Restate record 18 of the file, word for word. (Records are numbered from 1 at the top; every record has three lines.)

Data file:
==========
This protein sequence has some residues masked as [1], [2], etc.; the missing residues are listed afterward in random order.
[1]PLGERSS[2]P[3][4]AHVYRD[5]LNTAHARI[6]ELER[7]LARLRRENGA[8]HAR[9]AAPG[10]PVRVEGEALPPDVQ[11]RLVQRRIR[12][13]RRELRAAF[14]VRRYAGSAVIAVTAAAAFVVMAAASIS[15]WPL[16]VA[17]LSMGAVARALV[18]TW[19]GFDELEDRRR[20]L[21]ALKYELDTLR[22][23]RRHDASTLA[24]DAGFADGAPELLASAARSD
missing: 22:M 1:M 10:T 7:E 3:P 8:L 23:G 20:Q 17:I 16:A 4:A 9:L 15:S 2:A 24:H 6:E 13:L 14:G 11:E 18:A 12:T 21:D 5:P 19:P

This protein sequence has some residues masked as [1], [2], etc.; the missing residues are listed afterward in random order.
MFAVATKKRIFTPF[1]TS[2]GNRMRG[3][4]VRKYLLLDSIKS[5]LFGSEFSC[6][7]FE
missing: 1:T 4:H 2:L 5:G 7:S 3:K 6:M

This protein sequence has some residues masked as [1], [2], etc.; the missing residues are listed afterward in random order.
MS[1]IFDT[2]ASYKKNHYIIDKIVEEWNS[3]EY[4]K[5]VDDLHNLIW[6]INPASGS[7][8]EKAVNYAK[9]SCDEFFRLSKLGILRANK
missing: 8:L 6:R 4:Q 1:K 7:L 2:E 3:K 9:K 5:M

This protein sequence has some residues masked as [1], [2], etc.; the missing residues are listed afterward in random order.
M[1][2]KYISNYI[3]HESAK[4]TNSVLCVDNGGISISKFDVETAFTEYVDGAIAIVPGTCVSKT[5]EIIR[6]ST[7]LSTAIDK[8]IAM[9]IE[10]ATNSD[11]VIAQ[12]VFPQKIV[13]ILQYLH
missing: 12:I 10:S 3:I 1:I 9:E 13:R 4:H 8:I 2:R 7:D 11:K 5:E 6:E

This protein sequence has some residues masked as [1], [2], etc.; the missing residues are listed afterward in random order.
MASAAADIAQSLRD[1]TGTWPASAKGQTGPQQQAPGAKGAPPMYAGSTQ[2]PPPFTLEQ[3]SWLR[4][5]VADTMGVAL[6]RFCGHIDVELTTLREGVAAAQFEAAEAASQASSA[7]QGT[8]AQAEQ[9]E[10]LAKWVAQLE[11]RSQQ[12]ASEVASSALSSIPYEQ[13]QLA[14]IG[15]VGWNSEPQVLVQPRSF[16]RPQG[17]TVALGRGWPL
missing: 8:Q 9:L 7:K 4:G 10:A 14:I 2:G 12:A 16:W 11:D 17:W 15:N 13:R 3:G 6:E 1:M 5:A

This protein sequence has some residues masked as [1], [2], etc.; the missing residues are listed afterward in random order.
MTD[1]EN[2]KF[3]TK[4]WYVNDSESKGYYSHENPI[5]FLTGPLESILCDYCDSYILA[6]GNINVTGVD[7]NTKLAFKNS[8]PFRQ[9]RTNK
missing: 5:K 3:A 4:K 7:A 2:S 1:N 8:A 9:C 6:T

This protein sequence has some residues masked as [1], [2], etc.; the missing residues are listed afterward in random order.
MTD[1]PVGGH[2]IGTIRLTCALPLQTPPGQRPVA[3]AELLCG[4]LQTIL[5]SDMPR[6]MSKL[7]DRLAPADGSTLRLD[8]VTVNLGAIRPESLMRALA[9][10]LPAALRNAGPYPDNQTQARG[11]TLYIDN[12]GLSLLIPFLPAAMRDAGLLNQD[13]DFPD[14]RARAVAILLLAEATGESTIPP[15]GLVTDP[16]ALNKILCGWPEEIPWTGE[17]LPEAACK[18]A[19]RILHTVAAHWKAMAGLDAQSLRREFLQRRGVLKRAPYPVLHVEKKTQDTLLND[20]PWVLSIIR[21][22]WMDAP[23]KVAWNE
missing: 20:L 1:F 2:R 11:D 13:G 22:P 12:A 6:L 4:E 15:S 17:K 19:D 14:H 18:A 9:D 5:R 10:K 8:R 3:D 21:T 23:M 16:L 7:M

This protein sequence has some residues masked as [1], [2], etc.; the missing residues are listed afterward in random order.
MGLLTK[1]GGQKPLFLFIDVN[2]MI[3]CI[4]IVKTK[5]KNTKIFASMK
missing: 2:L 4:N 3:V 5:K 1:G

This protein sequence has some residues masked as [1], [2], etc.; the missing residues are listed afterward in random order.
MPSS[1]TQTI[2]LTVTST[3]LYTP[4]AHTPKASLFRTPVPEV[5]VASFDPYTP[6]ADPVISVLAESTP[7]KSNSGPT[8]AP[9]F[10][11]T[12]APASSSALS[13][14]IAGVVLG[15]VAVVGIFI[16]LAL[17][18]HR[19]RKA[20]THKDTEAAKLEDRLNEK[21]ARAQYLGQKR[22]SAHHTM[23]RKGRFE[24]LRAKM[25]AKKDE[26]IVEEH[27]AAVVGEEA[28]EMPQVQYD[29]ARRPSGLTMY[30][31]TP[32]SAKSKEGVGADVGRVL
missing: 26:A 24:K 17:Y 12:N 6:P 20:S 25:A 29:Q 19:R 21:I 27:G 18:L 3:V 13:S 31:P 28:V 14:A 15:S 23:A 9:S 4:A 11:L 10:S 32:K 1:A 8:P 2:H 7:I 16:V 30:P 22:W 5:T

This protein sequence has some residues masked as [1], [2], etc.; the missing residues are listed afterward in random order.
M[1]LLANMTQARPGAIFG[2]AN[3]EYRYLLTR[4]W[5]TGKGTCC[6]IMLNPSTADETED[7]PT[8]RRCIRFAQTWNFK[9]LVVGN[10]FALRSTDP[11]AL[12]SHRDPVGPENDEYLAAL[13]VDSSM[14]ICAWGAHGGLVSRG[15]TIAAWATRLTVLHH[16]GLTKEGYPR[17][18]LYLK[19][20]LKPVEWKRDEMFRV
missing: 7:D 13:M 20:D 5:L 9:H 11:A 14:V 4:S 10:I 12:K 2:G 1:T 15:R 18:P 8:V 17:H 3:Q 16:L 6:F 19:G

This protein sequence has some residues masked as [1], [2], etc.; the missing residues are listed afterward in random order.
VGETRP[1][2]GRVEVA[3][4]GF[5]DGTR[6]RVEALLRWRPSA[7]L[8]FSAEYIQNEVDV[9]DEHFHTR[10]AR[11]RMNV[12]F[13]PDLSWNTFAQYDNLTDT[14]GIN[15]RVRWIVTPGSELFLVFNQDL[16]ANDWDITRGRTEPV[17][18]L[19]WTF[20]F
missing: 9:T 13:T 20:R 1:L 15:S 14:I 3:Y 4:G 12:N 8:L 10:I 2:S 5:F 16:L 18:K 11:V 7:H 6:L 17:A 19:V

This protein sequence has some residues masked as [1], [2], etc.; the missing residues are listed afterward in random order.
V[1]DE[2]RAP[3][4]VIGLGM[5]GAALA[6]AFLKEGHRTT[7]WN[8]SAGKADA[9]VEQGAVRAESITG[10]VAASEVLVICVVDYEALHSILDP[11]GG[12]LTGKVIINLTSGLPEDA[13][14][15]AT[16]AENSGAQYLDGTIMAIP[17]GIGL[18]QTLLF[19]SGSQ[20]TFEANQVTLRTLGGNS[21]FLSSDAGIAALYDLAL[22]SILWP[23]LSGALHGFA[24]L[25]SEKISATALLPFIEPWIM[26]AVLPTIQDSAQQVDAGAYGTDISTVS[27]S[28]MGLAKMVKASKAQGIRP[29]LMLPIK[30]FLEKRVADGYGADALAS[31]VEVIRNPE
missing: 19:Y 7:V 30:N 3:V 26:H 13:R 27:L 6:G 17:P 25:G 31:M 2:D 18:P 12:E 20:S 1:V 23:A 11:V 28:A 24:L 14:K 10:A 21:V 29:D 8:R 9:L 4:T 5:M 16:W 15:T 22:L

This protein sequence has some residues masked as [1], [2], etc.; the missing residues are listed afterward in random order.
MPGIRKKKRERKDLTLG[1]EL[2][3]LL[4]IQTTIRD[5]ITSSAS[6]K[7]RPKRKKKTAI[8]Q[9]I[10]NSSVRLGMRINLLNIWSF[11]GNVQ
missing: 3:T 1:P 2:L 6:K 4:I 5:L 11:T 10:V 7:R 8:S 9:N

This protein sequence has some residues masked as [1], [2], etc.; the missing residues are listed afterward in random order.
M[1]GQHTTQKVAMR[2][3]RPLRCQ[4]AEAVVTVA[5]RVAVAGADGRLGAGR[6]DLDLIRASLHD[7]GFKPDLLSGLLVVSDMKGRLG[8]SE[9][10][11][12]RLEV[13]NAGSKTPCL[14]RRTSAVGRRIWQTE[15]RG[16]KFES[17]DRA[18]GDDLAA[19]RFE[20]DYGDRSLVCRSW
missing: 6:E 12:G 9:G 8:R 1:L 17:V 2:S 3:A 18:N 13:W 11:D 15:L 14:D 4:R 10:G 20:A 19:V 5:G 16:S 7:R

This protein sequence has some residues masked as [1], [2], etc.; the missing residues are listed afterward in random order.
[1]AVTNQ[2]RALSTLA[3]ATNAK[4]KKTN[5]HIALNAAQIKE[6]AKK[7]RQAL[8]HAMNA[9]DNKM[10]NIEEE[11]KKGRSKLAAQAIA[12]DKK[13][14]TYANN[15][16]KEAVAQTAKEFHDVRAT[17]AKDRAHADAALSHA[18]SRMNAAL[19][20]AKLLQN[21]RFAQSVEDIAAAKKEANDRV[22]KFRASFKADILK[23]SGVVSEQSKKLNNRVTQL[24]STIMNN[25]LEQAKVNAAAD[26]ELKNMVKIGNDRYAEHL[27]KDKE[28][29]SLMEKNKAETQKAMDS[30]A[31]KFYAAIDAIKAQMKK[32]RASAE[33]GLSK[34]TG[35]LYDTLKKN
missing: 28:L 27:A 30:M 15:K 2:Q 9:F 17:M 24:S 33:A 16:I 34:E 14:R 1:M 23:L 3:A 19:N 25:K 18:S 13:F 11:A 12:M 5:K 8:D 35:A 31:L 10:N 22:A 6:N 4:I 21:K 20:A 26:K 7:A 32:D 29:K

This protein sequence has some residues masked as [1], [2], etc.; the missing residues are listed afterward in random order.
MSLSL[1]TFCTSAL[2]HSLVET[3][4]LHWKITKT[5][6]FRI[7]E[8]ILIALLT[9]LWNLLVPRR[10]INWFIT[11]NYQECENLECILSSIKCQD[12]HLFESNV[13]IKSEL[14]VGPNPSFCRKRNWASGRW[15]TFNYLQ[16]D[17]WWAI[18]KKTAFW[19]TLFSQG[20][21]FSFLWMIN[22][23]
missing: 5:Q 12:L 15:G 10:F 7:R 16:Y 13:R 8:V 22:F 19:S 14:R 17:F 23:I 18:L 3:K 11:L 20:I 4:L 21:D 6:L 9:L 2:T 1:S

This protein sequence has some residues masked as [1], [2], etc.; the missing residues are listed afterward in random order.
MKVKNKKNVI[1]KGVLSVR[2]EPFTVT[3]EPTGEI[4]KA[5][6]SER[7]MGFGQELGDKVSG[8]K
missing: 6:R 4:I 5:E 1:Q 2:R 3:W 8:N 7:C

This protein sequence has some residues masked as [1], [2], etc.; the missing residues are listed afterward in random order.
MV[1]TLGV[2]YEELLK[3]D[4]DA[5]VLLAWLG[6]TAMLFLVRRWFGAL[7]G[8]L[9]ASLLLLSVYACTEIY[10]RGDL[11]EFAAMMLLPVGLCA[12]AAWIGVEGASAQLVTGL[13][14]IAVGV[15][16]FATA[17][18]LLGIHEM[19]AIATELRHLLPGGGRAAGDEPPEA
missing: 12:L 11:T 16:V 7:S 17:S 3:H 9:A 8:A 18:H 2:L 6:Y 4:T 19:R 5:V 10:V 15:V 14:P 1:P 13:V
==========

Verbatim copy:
This protein sequence has some residues masked as [1], [2], etc.; the missing residues are listed afterward in random order.
MV[1]TLGV[2]YEELLK[3]D[4]DA[5]VLLAWLG[6]TAMLFLVRRWFGAL[7]G[8]L[9]ASLLLLSVYACTEIY[10]RGDL[11]EFAAMMLLPVGLCA[12]AAWIGVEGASAQLVTGL[13][14]IAVGV[15][16]FATA[17][18]LLGIHEM[19]AIATELRHLLPGGGRAAGDEPPEA
missing: 12:L 11:T 16:V 7:S 17:S 3:H 9:A 8:A 18:H 2:L 6:Y 4:T 19:R 5:V 10:V 15:V 14:P 1:P 13:V